Inhibiting the x-ray portion
Studies support its effectiveness in inhibiting the x-ray portion of the light spectrum, Khandkar said.
For example, the study from the 2011 AAOS meeting tracked exposure following application of the cream. In the study, cadavers' hands were imaged on a hand table using a C-arm fluoroscope, simulating an operative field configuration. Each configuration was performed with five treated hands and five controls.
Radiation exposure measured subcutaneously (ipsilateral side of the hand) and superficially (contralateral side) showed that the lotion provided 81.5% (p = 0.00000006) and 63.7% (p = 0.0002) attenuation, respectively, compared to bare cadaveric hands. In addition, measured scatter indicated no significant difference in radiation levels.
Application of the cream yielded significant radiation exposure reduction, Dr. Smiresh Shah and colleagues concluded.
"There was also no significant scatter, which is a key difference from previous glove designs for radiation protection," they wrote in an abstract. Furthermore, orthopedic surgeons on the study team who tried the product on their own hands reported no impairment in tactile sensation, the group reported.
In another study, conducted by Dr. Erika Mitchell at Loyola University Medical Center, three fellowship-trained orthopedic trauma surgeons monitored radiation exposure to the dominant hand during 60 trauma cases (20 per surgeon) requiring C-arm fluoroscopy.
Each surgeon affixed two dosimeters to the hand before donning surgical gloves -- one covered in the cream and the other left bare. The results showed that each surgeon was exposed to an average of 100 mrem (range, 81-128) in cumulative exposure. Use of the cream was found to attenuate this radiation exposure by at least half (surgeon A, 58%; surgeon B, 52%; surgeon C, 50%).
Black box warning and FDA fine print
The FDA's 510(k) approval letter stipulates a black box warning on the package, stating that the cream is not intended for use "in or adjacent to the primary x-ray beam or the transmitted beam and should not be used in lieu of a radiographic procedure glove, which is used in radiography for those studies requiring the physician's hand or forearm be in the direct path of the x-ray beam."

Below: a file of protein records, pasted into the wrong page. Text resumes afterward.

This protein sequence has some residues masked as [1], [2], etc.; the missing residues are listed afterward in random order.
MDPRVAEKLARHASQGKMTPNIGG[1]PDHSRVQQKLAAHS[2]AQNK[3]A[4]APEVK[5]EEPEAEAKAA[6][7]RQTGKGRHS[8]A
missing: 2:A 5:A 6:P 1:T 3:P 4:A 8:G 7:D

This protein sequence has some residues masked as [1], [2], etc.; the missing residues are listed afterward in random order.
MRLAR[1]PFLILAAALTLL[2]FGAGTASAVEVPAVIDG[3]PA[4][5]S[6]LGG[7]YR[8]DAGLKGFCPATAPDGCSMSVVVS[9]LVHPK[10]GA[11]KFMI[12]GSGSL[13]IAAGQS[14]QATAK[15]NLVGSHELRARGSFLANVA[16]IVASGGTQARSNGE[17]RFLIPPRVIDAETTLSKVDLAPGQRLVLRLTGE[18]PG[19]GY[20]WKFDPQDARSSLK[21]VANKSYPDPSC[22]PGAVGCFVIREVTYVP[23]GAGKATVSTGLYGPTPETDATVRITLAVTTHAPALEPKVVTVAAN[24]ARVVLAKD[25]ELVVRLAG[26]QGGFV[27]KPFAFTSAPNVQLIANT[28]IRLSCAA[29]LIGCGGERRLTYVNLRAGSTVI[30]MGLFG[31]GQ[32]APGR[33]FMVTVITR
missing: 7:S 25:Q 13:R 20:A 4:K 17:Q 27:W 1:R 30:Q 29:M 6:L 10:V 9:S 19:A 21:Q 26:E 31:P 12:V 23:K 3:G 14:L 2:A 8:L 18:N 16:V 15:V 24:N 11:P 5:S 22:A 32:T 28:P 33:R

Rather, the cream is designed for use in situations where the hand is necessarily exposed to radiation to offer "some degree of protection."
The agency also cautions against potential glove failure as a result of exposure to the cream, along with potential infection risk to the patient in the event of such failure. It also warns that the attenuating agent "may not be present in high enough concentration" for maximum protection or could "absorb into the tissue, crack or flake off," again reducing protection to the operator. As a result, the cream should be reapplied as necessary, the agency wrote.
A bargain for interventionalists?
In Khandkar's view, however, Ultra Blox is a great deal at $38 an application, complete with some peace of mind.
"Suppose you have a patient who presents with three or four blocked coronary arteries," Khandkar said. "The procedure can last two or three hours, and the operator is getting irradiated for that length of time. Yes, it's always a concern when the patient is getting irradiated, but patients hopefully get irradiated at the most once or twice in their lifetime. The problem with clinicians is they're chronically exposed for 30 to 40 years ... and it becomes potentially a long-term chronic exposure problem."